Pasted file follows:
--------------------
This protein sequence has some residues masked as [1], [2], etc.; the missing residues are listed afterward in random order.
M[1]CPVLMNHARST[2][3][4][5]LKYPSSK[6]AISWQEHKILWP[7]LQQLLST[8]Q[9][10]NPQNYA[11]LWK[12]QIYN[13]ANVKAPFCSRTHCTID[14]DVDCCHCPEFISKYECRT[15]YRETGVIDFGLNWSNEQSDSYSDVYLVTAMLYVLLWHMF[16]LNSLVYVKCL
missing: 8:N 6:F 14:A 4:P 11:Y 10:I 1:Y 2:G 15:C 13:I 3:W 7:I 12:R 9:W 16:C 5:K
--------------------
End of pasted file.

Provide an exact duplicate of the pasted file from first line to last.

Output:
This protein sequence has some residues masked as [1], [2], etc.; the missing residues are listed afterward in random order.
M[1]CPVLMNHARST[2][3][4][5]LKYPSSK[6]AISWQEHKILWP[7]LQQLLST[8]Q[9][10]NPQNYA[11]LWK[12]QIYN[13]ANVKAPFCSRTHCTID[14]DVDCCHCPEFISKYECRT[15]YRETGVIDFGLNWSNEQSDSYSDVYLVTAMLYVLLWHMF[16]LNSLVYVKCL
missing: 8:N 6:F 14:A 4:P 11:Y 10:I 1:Y 2:G 15:C 13:I 3:W 7:I 12:R 9:W 16:C 5:K